Anita Traversi sounds Italian, a name that calls up images of like an Italian mountaineer. Surely, she represented Italy?
You would think that is the case, but although she sung in Italian she represented the country of her birth, Switzerland. And she represented Switzerland on two occasions, in 1960 with ‘Cielo E Terra’ and then again in 1964 with ‘I Miel Pensieri.’
In 1960 Anita delivered a jazzy chanson built around a piano motif belting out the title from time as a counterpoint to her more laidback verses. Looking elegant in a frock too tight to move in, Anita was rewarded with a measly five points and eighth place.
Mind you, four years later she would have killed for those five points. This time she received nul points and finished joint last with three other entries. ‘I Miel Pensieri‘ was another jazzy ballad, if anything more stately than ‘Cielo e terra‘, punctuated by a rather lovely trumpet solo and building to what might pass for a climax in Copenhagen (and 1964 is one of two Contests where the visual record is ‘lost’).
How Did She Get To Eurovision?
Both times Traversi had to win the Swiss National Final. In 1960, she performed two songs in a nine song final (her other song was called ‘Malcantonenisa’) One of the other contenders was Fud Leclerc, who had already won the Belgian pre-selection for 1960, and who had already been in the 1956 and 1958 Contests. A further contender was Jo Roland, who also performed two songs in 1960. Jo had also recorded under the name Yves Boyer, been voted the Best Schlager Singer in the World in 1962, and also had a song in the 1964 Swiss pre-selection. For her second victory, Anita also sung two songs, the second one being ‘Mandolino’.
Were Her National Final Wins A Surprise?
She had been singing with orchestras from 1955 and had been releasing singles since 1958. She recorded mainly in Italian to start with but occasionally in English, for example a cover of Shirley Bassey’s ‘Kiss Me Honey Honey‘, but from 1960 she really hit the big time, recording duets with number one Italian rock ‘n’ roll star Adriano Celentano.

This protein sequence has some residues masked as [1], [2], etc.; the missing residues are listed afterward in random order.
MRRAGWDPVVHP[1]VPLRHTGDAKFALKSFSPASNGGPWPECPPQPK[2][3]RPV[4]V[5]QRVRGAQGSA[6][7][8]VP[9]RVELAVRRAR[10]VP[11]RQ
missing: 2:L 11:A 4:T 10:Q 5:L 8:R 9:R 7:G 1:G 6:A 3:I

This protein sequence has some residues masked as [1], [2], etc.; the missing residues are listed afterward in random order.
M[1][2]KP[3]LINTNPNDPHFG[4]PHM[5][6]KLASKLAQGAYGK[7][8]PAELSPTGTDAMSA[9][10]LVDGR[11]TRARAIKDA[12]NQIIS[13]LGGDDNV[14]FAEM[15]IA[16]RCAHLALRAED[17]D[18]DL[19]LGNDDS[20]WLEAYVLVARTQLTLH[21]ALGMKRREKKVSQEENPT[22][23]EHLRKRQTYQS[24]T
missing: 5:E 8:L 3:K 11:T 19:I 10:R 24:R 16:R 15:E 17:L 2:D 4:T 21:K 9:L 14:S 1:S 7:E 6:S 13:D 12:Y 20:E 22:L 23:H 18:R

Although she was born and brought up in Ticino, she became famous across all Switzerland and accordingly from 1962 recorded in French and German as well. Her recording career lasted well through the sixties and in to the early seventies.
Any Other Eurovision Connections?
As well as appearing twice, Anita appeared in the Swiss National Final on several further occasions (1961, 1963, 1967, 1976). She also has an earlier appearance in 1956 ahead of the first Contest, hoping to appear at her hometown Lugano.
In that year, Anita performed ‘Bandella Ticinese’, singing about the music tradition of her home canton. She was up against Jo Roland and Lys Assia, both of whom sung five songs. Assia of course sung the two songs that represented the Swiss that year. In 1961, Anita performed two songs, ‘Finalmente’ and ‘L’ingresso nei sogni’, losing out to Franca di Rienzo, who came third at that year’s Eurovision Song Contest. Long term contender Jo Roland joined Anita and Franca singing two songs as well.
In 1963, Jo Roland only sung one song in the Swiss final, whereas Anita went to town performing three songs, two of which were in Italian (‘Voglio Vivere’ and ‘La Più Bella Canzone Del Mondo’) and the third one was sung in German, “Komme Mit Mir”. Esther Ofarim, later to have a hit with ‘Cinderella Rockefella’, went on to represent Switzerland that year.
In 1967, when her success was diminishing Anita returned to the National Final singing ‘Non Pensiamoci Più’, losing out to Geraldine. It would be a further nine year before she returned once more to the Swiss Final. In this year, there was a record of the results, so we know that Anita finished seventh behind Peter, Sue and Marc with her song, ‘La Giostra Gira’.
Any Other Matters Of Note?
As well as Eurovision and her chart career, Anita was a veteran on the song festival circuit. She won the Sopot festival in Poland in 1962 and returned to that festival in 1968 coming second. In 1969 and 1970 she was a regular at festivals all over Europe, in Athens, Holland, Yugoslavia, and also at the famous Rio de Janeiro festival. Her career wound down in the Seventies, and she retired fully in 1980 to concentrate on her family. She died aged 54 from a tumour in 1991.
With two appearances at the Eurovision Song Contest and numerous songs in the Swiss pre-selections, Anita Traversi certainly is a prominent figure in the history of Switzerland at Eurovision.